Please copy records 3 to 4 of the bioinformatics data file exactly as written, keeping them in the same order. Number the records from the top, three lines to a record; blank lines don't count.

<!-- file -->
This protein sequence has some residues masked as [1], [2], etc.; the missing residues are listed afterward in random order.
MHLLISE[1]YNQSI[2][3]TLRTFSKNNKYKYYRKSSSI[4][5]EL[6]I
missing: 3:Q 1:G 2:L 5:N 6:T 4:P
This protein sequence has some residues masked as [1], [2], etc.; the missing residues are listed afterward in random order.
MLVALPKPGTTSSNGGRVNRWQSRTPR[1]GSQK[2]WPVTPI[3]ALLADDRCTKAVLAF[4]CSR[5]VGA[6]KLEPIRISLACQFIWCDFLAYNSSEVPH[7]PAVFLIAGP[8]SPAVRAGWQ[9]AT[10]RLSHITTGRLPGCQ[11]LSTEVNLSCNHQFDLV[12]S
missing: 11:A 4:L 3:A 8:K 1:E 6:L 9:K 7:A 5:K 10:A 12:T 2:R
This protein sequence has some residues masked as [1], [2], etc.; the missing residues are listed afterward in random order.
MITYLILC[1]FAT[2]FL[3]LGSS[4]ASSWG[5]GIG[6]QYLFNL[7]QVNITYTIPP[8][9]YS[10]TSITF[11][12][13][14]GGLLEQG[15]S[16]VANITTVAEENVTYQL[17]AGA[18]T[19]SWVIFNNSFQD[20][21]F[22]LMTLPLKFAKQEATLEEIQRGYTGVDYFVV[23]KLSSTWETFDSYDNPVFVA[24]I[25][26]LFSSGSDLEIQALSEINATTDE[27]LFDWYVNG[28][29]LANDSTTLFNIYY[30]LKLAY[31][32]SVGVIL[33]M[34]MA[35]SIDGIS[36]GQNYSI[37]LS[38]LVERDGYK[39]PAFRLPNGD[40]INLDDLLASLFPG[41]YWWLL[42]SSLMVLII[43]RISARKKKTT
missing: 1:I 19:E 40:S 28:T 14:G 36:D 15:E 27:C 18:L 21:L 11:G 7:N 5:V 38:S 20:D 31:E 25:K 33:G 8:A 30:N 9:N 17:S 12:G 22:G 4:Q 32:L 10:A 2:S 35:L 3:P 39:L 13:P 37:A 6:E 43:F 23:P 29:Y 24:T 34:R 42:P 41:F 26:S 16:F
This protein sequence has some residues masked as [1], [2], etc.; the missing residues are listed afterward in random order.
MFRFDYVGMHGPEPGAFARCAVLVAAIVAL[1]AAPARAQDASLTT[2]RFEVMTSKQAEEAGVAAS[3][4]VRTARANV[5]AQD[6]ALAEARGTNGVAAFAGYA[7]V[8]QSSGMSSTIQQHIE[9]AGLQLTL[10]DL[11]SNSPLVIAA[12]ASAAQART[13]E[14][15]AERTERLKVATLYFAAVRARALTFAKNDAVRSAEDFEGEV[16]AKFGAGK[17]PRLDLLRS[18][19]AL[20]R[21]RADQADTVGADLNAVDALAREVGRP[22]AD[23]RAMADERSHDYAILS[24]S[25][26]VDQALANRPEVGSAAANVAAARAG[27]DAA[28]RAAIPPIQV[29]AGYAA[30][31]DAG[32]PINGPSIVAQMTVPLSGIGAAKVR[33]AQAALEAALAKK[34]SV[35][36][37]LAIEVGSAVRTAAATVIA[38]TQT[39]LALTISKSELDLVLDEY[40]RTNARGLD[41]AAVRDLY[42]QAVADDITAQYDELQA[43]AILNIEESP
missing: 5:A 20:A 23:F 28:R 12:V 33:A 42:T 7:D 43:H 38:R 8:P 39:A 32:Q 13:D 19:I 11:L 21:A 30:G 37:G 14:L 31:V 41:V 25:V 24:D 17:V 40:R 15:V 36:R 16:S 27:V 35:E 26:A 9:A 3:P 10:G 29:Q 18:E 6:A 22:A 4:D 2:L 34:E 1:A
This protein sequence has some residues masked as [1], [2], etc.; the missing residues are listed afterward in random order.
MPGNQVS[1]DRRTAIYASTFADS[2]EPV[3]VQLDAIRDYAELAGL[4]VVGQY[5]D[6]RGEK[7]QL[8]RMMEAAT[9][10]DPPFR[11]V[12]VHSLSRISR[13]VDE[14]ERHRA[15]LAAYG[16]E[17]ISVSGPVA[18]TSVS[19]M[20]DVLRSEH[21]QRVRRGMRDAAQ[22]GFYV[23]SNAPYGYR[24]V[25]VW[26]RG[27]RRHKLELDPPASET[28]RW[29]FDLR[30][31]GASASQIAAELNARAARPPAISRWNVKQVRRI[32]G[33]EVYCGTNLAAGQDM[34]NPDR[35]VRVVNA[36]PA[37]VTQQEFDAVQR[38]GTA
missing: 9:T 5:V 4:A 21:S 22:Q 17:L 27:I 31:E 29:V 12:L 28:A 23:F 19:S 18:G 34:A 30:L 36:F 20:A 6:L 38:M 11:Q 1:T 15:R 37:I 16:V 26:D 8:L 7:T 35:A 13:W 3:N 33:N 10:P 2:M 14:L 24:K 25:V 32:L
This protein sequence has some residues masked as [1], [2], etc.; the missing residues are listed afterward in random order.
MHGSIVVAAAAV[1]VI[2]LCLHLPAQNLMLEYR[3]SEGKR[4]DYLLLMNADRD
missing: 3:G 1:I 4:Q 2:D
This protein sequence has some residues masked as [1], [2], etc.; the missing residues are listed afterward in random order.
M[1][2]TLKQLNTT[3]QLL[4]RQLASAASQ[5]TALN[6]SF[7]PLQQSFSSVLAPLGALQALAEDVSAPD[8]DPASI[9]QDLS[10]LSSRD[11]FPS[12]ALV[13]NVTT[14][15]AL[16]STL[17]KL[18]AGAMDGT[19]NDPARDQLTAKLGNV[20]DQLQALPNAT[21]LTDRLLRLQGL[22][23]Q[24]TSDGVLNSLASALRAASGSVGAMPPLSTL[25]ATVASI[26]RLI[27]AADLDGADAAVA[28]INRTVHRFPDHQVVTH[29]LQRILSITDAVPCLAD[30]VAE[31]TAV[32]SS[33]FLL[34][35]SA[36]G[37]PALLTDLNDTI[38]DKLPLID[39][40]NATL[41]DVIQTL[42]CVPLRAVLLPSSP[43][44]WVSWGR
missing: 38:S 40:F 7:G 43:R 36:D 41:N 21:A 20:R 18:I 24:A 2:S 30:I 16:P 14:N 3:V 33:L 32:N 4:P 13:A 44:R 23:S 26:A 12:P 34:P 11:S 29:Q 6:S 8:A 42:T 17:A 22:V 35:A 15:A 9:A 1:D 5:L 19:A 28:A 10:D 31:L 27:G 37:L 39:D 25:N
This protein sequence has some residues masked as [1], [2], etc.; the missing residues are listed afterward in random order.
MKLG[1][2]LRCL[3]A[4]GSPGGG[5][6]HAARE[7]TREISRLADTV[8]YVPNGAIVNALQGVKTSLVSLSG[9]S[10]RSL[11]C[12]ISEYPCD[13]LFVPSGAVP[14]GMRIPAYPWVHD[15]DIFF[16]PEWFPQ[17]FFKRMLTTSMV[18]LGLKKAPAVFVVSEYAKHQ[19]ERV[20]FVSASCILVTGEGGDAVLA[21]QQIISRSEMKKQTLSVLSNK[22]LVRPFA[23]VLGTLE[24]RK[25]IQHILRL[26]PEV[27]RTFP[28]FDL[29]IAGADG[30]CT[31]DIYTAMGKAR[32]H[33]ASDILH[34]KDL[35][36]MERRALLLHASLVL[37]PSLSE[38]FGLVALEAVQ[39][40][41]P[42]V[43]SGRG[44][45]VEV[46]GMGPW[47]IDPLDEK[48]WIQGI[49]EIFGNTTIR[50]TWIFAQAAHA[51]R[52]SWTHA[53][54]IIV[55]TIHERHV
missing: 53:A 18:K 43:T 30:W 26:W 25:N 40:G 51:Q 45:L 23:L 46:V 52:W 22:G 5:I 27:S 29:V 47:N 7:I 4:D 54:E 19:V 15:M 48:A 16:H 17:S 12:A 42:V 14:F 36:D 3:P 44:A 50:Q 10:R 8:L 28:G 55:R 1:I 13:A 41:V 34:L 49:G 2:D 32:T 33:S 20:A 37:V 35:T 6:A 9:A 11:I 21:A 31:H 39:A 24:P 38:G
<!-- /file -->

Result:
This protein sequence has some residues masked as [1], [2], etc.; the missing residues are listed afterward in random order.
MITYLILC[1]FAT[2]FL[3]LGSS[4]ASSWG[5]GIG[6]QYLFNL[7]QVNITYTIPP[8][9]YS[10]TSITF[11][12][13][14]GGLLEQG[15]S[16]VANITTVAEENVTYQL[17]AGA[18]T[19]SWVIFNNSFQD[20][21]F[22]LMTLPLKFAKQEATLEEIQRGYTGVDYFVV[23]KLSSTWETFDSYDNPVFVA[24]I[25][26]LFSSGSDLEIQALSEINATTDE[27]LFDWYVNG[28][29]LANDSTTLFNIYY[30]LKLAY[31][32]SVGVIL[33]M[34]MA[35]SIDGIS[36]GQNYSI[37]LS[38]LVERDGYK[39]PAFRLPNGD[40]INLDDLLASLFPG[41]YWWLL[42]SSLMVLII[43]RISARKKKTT
missing: 1:I 19:E 40:S 28:T 14:G 36:D 15:E 27:C 18:L 21:L 11:G 7:N 5:V 38:S 20:D 31:E 25:K 33:G 8:A 30:N 9:N 17:S 12:G 22:G 4:Q 32:L 10:A 2:S 35:L 3:P 39:L 13:P 37:A 6:E 43:F 23:P 29:Y 24:T 34:R 42:P 41:F 26:S 16:F
This protein sequence has some residues masked as [1], [2], etc.; the missing residues are listed afterward in random order.
MFRFDYVGMHGPEPGAFARCAVLVAAIVAL[1]AAPARAQDASLTT[2]RFEVMTSKQAEEAGVAAS[3][4]VRTARANV[5]AQD[6]ALAEARGTNGVAAFAGYA[7]V[8]QSSGMSSTIQQHIE[9]AGLQLTL[10]DL[11]SNSPLVIAA[12]ASAAQART[13]E[14][15]AERTERLKVATLYFAAVRARALTFAKNDAVRSAEDFEGEV[16]AKFGAGK[17]PRLDLLRS[18][19]AL[20]R[21]RADQADTVGADLNAVDALAREVGRP[22]AD[23]RAMADERSHDYAILS[24]S[25][26]VDQALANRPEVGSAAANVAAARAG[27]DAA[28]RAAIPPIQV[29]AGYAA[30][31]DAG[32]PINGPSIVAQMTVPLSGIGAAKVR[33]AQAALEAALAKK[34]SV[35][36][37]LAIEVGSAVRTAAATVIA[38]TQT[39]LALTISKSELDLVLDEY[40]RTNARGLD[41]AAVRDLY[42]QAVADDITAQYDELQA[43]AILNIEESP
missing: 5:A 20:A 23:F 28:R 12:V 33:A 42:T 7:D 43:H 38:R 8:P 39:A 32:Q 13:D 19:I 11:L 21:A 30:G 37:G 14:L 31:V 41:V 25:V 24:D 17:V 40:R 15:V 36:R 16:S 27:V 35:E 26:A 9:A 3:P 10:G 29:Q 18:E 6:A 22:A 4:D 2:L 34:E 1:A